2010 Winning Essays

2010 A Nurse I Am Scholarship winners were asked to answer the following: The metaparadigm concepts of nursing are person, health, environment and nursing. These terms are generally used to define nursing as a discipline. Pick two nurses from the film and tell how they fulfilled the needs of the patients they cared for using these concepts. Compare or contrast how these 2 nurses use these concepts to the way you plan to use them in your practice as a nurse.

Joelle R. Selk

University of Montana, Helena - College of Technology Nursing Department

Update 11/9/2010

Things are going very well as we speed through this semester. We've participated in a transition program for pregnant teens, two clinical weeks at the state mental hospital and a few days on the OB unit at the local hospital. I've gained much-needed experience in applying RN-level skills in those settings and have also been working part-time in a long-term care setting and a county health clinic. So life is very busy and rewarding these days.

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"To know that even one life has breathed easier because you have lived, this is to have succeeded" - Ralph Waldo Emerson

Emerson's sentiment rings true for anyone who serves others in their workday life. For the nurses in "A Nurse I Am," assisting others in "breathing easier" is a calling rather than merely incidental to their jobs. Ardis Bush and Mona Counts impressed me in their personal accountability and commitment to the healing paths of their clients. They embrace each interaction as a healing opportunity for the client and a growth opportunity for themselves. Ardis and Mona tailor their environments to optimize service provisions, and they dynamically advocate for each individual to ensure high quality care. Most importantly, Ardis' and Mona's patients occupy center stage in their nursing discipline, and it is clear that each person senses their nurse's passion for quality care.

During my LPN clinical rotations, I experienced the interface between nursing theory and the realities of the field. I observed nurses who have diminished their practice into discrete tasks to complete each shift. Administration seems to encourage this suppose efficiency and discourages the investment of time to connect with patients. Ardis Bush overcomes this task-oriented tendency and retains the higher calling of nursing -- caring for the patient's whole being. She actively engages the patents with high-touch methods and comprehensively attends to their physical, emotional, and spiritual needs. In one patient conversation, she advocates for the patient by saying, "You have the right to have your pain controlled while you are here." A look of appreciation crosses the client's face and one can detect a renewed sense of hope and empowerment. Ardis further embraces responsibility by stating she will discuss the topic of pain control with the nurse involved in the patient's care. In this manner, Ardis exhibits a higher level of accountability, a belief that she is responsible for the actions of all those in her charge. Ardis leverages her experience as a nurse manager to address high-tech needs which ultimately result in higher quality care and better patient outcomes. As Ardis receives her service award, it is clear she views Ben Taub General Hospital not just as a workplace, but as a community of care. Ardis manifest her own rewards through the way in which she serves her clients and peers. She has built effective teams and fostered a unit in which doctors and nurses operate with mutual respect. Ardis' example of teamwork through communication is one of the most critical nursing tasks we can learn. Relaying patient conditions in a timely and accurate fashion to other members of the healthcare team is critical to effective care. Ardis' interactions promote an effective healing environment and stand as a hallmark of exceptional nursing care.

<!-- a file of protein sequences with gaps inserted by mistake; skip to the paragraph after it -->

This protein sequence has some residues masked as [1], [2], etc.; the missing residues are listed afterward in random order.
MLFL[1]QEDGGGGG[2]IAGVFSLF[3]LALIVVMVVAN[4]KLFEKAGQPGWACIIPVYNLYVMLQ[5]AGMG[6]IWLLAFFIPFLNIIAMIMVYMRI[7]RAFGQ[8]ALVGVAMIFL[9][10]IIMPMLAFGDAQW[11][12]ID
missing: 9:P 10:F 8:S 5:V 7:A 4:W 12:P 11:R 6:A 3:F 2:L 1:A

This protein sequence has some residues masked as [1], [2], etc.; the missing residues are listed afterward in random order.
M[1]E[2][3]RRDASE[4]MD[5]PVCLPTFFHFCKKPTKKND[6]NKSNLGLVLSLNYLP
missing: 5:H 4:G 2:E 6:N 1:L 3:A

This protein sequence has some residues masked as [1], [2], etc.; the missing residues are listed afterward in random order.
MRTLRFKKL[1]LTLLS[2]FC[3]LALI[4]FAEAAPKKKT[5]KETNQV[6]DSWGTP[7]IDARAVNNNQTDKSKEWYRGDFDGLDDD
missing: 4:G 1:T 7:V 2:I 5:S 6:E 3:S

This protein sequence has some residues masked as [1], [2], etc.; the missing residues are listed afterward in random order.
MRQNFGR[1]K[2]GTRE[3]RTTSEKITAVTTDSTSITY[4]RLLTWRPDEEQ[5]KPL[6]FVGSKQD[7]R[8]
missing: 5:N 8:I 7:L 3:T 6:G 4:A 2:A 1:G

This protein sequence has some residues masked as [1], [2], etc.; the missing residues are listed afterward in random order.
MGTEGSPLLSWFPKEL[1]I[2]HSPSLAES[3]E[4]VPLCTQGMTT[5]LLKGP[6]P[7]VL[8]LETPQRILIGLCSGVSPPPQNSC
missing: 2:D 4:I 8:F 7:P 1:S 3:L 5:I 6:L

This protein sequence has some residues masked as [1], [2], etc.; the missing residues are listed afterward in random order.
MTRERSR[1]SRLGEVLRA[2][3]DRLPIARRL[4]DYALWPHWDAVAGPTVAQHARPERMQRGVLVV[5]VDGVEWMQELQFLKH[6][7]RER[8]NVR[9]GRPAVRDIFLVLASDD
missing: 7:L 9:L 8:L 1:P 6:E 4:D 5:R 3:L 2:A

Mona Counts impressed me with her understanding of the concepts of dignity and respect. She possesses an intimate knowledge of the rural inhabitants of Mt. Morris and intertwines humility with expertise in caring for her patients. Mona recognizes that "health is function" in a rural community. Each client's dignity and self-respect hinges on "doing for themselves." Mona encourages each person's involvement in their healing path. Her clients view her as a trusted partner in their healthcare, rather than an authoritarian practitioner. Mona's patients feel empowered to change their lifestyles in order to maintain function and improve their quality of life.

The nurses depicted in "A Nurse I Am" teach us how to retain the soul of nursing. I will aspire to emulate Ardis Bush's examples of holistic care and accountability by recognizing that each of my patient interactions can produce healing and prevent harm. Mona Counts' examples of humility and "health as function" will serve me well as I encourage my patients' participation in their plans of care. Most importantly, I will empower myself to maintain my own heath while I care for others. All too often, we devalue our own needs and ultimately undermine our ability to serve. The evolution of nursing rests on nursing ourselves and our fellow nurses just as actively as we care for our patients. Each nurse and individual will breathe easier in the knowledge that we are together striving to create a healing environment where each individual's needs are the heart of nursing care.

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